Course Outline

SYSTEM/SOFTWARE QUALITY AND QUALITY ASSURANCE
Exercise: What is quality, quality assurance
Quality in the project manager’s triangle
Quality is free, cost of poor quality
What we, others mean by quality
Need for positive common quality definition
Quality factors and quality dimensions
Engineered Deliverable Quality
Quality assurance vs. quality control
SQA in IEEE Stds. 12207 and 730
Proactive SQA changes in IEEE Std. 730
Not just ‘traffic cop’ compliance

SYSTEM/SOFTWARE PROCESSES
REAL vs. Presumed processes, silos
Exercise: Your software process
Defect injection, detection, ejection metrics
Economics of quality problems in life cycle
Making the business case for SQA
Life cycle concepts, waterfall vs. iterative
Process capability, variation, improvement
Project, process, product measures
Direct and indirect process evaluation
SEI Process Capability Maturity Models

QUALITY ASSURANCE CONCEPTS
Exercise: Why SQA groups so often fail
SQA groups’ changes over time
Common SQA interpretations, issues
Quality control (QC) testing
‘QA Test’
Document and procedure compliance
‘QA Reviews’ and toll gates
Standards and procedures manuals
Staffing and organizational influence
Reasons for resistance to SQA
SQA needs broader view of quality
Proactive SQA™ for effectiveness
Assuring processes vs. doing it all
6 functions of effective software QA
QA Plans, quality reviews of deliverables
Exercise: Managing SQA tasks, resources
Engineering standards, conventions
Quality controls at all key points
Project control
Configuration management, checkpoints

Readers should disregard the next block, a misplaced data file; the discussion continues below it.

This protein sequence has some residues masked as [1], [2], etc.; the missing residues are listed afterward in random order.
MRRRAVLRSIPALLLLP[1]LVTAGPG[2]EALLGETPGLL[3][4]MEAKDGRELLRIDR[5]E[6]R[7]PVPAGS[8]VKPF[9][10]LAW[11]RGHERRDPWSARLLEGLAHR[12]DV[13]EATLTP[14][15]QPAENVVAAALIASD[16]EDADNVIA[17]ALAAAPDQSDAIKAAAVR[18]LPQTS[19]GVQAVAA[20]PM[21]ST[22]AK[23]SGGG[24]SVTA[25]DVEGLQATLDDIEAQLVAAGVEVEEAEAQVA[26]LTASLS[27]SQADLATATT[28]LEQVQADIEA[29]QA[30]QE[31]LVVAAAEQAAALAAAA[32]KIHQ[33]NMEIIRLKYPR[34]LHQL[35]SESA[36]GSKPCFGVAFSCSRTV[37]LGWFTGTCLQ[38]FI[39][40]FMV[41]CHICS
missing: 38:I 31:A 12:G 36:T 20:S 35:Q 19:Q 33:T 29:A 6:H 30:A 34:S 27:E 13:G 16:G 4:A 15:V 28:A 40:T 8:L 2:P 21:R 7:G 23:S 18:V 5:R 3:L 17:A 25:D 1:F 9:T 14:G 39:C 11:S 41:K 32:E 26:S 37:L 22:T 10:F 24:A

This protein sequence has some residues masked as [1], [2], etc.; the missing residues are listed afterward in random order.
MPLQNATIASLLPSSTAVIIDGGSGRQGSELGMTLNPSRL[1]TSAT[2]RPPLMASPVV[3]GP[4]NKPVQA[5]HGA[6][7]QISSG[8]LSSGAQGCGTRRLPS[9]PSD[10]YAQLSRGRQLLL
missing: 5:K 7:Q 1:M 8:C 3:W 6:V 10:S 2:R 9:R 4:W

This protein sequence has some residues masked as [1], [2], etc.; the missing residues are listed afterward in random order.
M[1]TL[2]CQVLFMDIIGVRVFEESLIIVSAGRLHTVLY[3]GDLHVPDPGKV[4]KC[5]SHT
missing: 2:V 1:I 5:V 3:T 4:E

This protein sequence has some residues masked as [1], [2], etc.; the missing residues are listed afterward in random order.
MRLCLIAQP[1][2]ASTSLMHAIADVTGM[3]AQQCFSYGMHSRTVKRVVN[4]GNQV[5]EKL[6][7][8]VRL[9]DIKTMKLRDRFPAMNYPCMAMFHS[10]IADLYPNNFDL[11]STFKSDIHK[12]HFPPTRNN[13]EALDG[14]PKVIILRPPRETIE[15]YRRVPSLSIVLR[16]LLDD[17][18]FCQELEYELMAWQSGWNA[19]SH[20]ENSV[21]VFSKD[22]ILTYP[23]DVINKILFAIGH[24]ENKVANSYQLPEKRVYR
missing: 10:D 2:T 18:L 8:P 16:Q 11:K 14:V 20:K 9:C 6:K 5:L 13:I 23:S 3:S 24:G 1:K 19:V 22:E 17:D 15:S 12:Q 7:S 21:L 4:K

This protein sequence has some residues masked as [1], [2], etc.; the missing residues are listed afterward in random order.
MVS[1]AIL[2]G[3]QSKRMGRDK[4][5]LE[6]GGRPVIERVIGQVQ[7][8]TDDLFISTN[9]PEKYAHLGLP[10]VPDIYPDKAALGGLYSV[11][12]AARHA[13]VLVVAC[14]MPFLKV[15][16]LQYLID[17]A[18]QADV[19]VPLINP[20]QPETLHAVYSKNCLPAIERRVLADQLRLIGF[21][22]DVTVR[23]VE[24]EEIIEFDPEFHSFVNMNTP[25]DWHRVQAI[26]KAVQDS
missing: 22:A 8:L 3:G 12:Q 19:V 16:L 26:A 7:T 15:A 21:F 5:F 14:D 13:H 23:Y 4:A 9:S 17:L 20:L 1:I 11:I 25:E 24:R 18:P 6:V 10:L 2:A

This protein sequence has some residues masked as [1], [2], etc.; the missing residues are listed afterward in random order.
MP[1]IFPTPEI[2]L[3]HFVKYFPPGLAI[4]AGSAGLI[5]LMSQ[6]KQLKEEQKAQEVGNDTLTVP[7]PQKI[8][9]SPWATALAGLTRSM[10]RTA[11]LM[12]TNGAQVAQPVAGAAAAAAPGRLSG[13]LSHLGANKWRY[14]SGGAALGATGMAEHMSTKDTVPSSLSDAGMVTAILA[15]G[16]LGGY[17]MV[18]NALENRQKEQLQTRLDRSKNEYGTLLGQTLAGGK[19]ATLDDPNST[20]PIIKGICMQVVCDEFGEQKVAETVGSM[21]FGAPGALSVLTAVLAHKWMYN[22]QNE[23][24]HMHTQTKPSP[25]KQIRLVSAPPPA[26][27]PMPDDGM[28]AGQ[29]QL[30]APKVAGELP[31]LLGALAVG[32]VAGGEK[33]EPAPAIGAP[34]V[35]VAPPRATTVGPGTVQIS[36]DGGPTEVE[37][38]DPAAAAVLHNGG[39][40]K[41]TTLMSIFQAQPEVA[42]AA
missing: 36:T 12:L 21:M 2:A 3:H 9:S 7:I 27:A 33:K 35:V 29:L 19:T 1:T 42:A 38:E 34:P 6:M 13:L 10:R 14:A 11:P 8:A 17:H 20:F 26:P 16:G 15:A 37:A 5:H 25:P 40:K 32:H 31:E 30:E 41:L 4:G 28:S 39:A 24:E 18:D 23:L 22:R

Recordkeeping and auditing
Metrics and analysis for improvement
Exercise: Key product and process metrics
Promoting awareness and recognition

ACTIVE STATIC TESTING
Role of requirements in producing quality
Exercise: ‘Established Requirements’ issues
Exercise: Reviewing Requirements
Unrecognized weaknesses of “Regular Way”
Why review of requirements fails
Formal technical reviews, procedures
Review approaches, formality
Often overlooked walkthrough limitations
Why reviews so economically find defects
Foundation technique, topic guidelines
Evaluating requirements form, testability
REAL, business vs. system requirements
Finding overlooked, incorrect requirements
Reviewing design suitability and content
Four powerful design review CAT-Scans
Exercise: Reviews and Software Process QA

HOW TESTING CAN CUT EFFORT & TIME
Testing for correctness vs. testing for errors
Developer views of testing
Reactive testing—out of time, but not tests
Proactive Testing Life Cycle model
CAT-Scan Approach to find more errors
Dynamic, passive and active static testing
V-model and objectives of each test level
Developer vs. independent test group testing